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Movie site joins face-lift trend

The Internet Movie Database gets a face-lift and adds a variety of new features, the latest in a string of established sites to change their look.

3 min read
Everything old seems to be getting new again on the Web.

The Internet Movie Database (IMDb) this week got a face-lift and added a variety of new features, the latest in a string of established sites to change their look.

In the last few weeks, ESPN relaunched its popular site with a new network-oriented design, Web community Tripod rolled out its new look, and Web veteran HotWired went through its fourth revision.

With the quick-changing feel of the Web, sites often update their appearance as part of an overall effort to stay fresh and look new to users. Notably, Net giant Yahoo has kept its design consistent and watched as countless others have copied it.

As for the IMDb, "The redesign is something we've wanted to do for over a year now," Col Needham, founder and managing director of the site, said in an email interview. "The old IMDb site evolved over the last five years and, although there were many updates, we never really took a step back and thought about the whole browsing experience.

"The new site is a radical update with greatly simplified and consistent navigation, plus smaller pages for faster loading," he added.

Among the new features are "video covers or poster images," for "several thousand [movie] titles, and thousands more will be added over the coming weeks," Needham said. The IMDb carries information about more than 150,000 movies and is updated continuously, according to the site.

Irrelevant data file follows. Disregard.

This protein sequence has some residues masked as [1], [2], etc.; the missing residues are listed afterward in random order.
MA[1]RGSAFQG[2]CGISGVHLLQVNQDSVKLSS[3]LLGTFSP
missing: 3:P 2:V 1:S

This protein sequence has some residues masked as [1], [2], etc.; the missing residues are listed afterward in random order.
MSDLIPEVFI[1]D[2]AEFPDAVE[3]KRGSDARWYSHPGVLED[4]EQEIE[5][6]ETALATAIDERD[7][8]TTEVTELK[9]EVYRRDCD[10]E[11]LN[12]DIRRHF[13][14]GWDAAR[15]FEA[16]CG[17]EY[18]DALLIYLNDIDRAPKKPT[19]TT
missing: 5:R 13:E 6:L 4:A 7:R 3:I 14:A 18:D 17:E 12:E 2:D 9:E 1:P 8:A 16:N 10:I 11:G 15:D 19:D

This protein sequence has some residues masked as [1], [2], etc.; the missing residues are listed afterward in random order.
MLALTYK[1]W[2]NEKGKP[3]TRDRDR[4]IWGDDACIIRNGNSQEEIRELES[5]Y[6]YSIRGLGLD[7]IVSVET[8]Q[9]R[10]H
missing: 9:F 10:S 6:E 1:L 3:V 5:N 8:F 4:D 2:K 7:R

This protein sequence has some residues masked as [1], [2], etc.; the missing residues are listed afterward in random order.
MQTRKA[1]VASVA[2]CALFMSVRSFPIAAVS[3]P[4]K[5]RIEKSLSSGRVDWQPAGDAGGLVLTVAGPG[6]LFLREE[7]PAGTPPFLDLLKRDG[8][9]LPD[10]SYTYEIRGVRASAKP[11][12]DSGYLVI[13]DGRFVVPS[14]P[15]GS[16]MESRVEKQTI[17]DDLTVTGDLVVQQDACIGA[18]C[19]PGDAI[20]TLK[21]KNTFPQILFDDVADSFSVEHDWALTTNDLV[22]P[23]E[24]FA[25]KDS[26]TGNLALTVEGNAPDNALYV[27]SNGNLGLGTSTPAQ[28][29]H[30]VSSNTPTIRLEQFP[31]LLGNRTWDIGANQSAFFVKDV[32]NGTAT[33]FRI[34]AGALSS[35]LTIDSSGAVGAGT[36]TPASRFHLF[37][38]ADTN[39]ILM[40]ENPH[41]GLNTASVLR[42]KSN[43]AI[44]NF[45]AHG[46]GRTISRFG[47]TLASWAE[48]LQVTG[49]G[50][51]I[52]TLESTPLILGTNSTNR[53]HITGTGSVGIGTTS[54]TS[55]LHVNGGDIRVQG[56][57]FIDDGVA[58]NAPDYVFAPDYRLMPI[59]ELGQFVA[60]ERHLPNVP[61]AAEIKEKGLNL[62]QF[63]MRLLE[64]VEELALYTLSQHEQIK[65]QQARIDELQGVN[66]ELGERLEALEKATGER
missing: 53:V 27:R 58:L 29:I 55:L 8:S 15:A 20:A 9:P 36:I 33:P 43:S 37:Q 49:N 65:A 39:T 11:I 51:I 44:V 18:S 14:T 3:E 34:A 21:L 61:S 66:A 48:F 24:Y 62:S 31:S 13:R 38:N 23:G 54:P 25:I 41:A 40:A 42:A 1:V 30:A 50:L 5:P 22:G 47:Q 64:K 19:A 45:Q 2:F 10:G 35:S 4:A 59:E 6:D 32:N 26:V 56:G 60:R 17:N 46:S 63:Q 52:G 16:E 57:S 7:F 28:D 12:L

Another addition to the IMDb is a "daily page with a quote, movie, trivia question, and feature of the day," Needham said, noting that "it's also available via email subscription."

Part of what led to the overhaul of the Internet Movie Database was its acquisition by online retail giant Amazon.com in April.

"Being part of the Amazon.com group of companies means we have the resources to vastly extend our existing lead over other movie Web sites," Needham said.

It also means a greater focus on e-commerce. Users who search through the database for an actor, film, director, or any other subject get a page full of information, and a link to buy related books and soundtracks. There is also a button for "Videos" with a "coming soon" tag; Amazon has made it clear it intends to extend its product line to videos in the future.

Needham said the IMDb has sold videos since 1996, with Reel.com as the vendor. Amazon took over as the site's merchant when Reel.com's contract expired in August. "The books and soundtracks are a natural progression," he said.

For now, clicking on "Videos" leads the user to an Amazon.com page that boasts: "Amazon.com and IMDb are building a world-class video store," and calls for comments from users as to what they want in an online video store.

Amazon.com also solicited comments and suggestions from users when it built both its music store, which launched in June, and its classical music store, which debuted yesterday, according to Amazon.com spokesman Bill Curry.

"Everything we do is intended to enrich the e-commerce experience for the shopper," Curry said. "Part of that is getting input from customers as to what they would like to see on the site."

He noted that Amazon.com received "thousands of suggestions" for its classical music store and implemented "many, many, many" of them. He declined to give a time frame for when the firm intends to launch the video store.

Needham said the IMDb is already receiving feedback from its audience.

"As with all major design changes, we expect it will take a while for the long-time users to become accustomed to the new layout," he said. "However, many people are already mailing in having discovered all kinds of features which had been present on the old site for years but were hidden by its clunky design."

The IMDb, which has been online since 1990, grew out of a newsgroup as the Web began to take hold.

"I'm very pleased that it's grown from such an informal project, started as a hobby, into a major international Web site and business," said founder Needham.